Formby Point in February

037 View to the SeaFor the past few weeks I’ve been attempting to get on with my writing and for the most part, have succeeded in doing that. I still have some distance to go before I finish Book 3, but it’s coming along reasonably well. Unfortunately, last week, we needed to visit my 87-year-old aunt in Carnforth (north Lancashire) who has been unwell recently, so my writing was again ‘on hold’.

On one of the days we were there, we managed a run out to my hometown of Southport – a Victorian seaside town on the north-west coast of England.

Map of Merseyside, UK. Source Ordnance Survey Open Data. Author Nilfanion. Creative Commons.
Map of Merseyside, UK. Source Ordnance Survey Open Data. Author Nilfanion. Creative Commons.

Southport has had its ups and downs over the years, particularly since losing its place in Lancashire and becoming part of Mersyside in the early 1970s. I intend to write a post about the town at some stage, as I’ve always loved it and often long to be back there. Many golfers from around the world will know this coastal region for its famous links golf courses, including Royal Birkdale, Hillside and Ainsdale.

On this occasion we first drove a little further down the coast to Formby Point, and I thought I’d share some photos of the sand dunes and pine woods there. This whole area of coastline is managed as a Special Area of Conservation (SAC). Parts of the stretch, at Ainsdale, a litttle closer to Southport than Formby, have been a Nature Reserve for many years now – even when I lived there in the 1950s and 60s. The Reserve is the habitat of the Great Crested Newt, Britain’s most protected species of amphibian. I believe its numbers are now on the increase at the Reserve.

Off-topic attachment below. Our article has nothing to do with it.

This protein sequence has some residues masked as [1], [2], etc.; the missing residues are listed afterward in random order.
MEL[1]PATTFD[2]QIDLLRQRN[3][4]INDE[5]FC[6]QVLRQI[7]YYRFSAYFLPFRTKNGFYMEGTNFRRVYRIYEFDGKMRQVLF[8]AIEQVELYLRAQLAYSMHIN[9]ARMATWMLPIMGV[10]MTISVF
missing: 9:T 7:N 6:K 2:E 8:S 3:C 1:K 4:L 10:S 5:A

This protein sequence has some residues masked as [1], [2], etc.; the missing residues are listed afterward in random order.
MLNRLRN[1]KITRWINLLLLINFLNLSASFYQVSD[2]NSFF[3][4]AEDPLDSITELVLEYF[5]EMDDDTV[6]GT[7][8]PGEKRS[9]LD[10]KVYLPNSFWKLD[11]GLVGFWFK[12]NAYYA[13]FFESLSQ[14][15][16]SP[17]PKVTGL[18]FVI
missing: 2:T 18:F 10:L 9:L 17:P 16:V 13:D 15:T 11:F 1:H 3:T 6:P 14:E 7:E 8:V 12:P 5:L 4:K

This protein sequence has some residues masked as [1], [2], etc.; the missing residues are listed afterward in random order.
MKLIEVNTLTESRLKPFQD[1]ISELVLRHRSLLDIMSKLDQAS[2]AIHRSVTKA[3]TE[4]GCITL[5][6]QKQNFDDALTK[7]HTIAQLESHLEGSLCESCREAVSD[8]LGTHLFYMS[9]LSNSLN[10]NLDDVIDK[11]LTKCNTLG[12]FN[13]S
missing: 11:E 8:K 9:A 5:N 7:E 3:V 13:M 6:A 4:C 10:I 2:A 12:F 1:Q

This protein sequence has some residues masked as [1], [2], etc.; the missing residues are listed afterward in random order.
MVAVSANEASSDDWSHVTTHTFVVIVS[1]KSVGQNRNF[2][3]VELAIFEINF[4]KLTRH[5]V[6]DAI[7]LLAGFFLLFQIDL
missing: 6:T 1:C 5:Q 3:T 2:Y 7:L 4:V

My sister and I often used to cycle down to the pine woods with a picnic when we were teenagers, and it hasn’t changed a lot since then – except that Formby Point is now managed by the National Trust.

The sand dunes are an important habitat for both the natterjack toad, now an endangered species, and the rare sand lizard. The pine woods are one of the few remaining areas in Britain where our indigenous (and also endangered) red squirrels are found. The woods flank the landward side of the dunes, so we walked through those first. The oak leaves and acorn symbol is that of the National Trust:

098 National Trust Squirrel Walk

100 Squirrel Walk

The ‘cages’ up in the trees are feeders for the squirrels. We caught a couple of  them inside, but the photos we took didn’t turn out well. We also saw a few scuttling across the ground – but they were too distant and fast moving to show up on a photo. I don’t have a good zoom on my tablet, and our small camera isn’t too wonderful either. This picture gives a vague idea -you can see a red squirrel in there, if you look closely enough:

020 Red Squirrel 2

These are a few photos of our walk through the dunes before we reached the beach. The marram grass is essential to the conservation of the dunes – without it, the westerly winds would very quickly erode them.

And eventually . . . the beach and the Irish Sea. The beach was almost deserted due to the time of year and the fact that it was mid-week:

On another day we went to Blackpool – an even more desolate seaside town at this time of year.  I’ll share a few photos of the town, and the adjoining Lytham St Annes another time.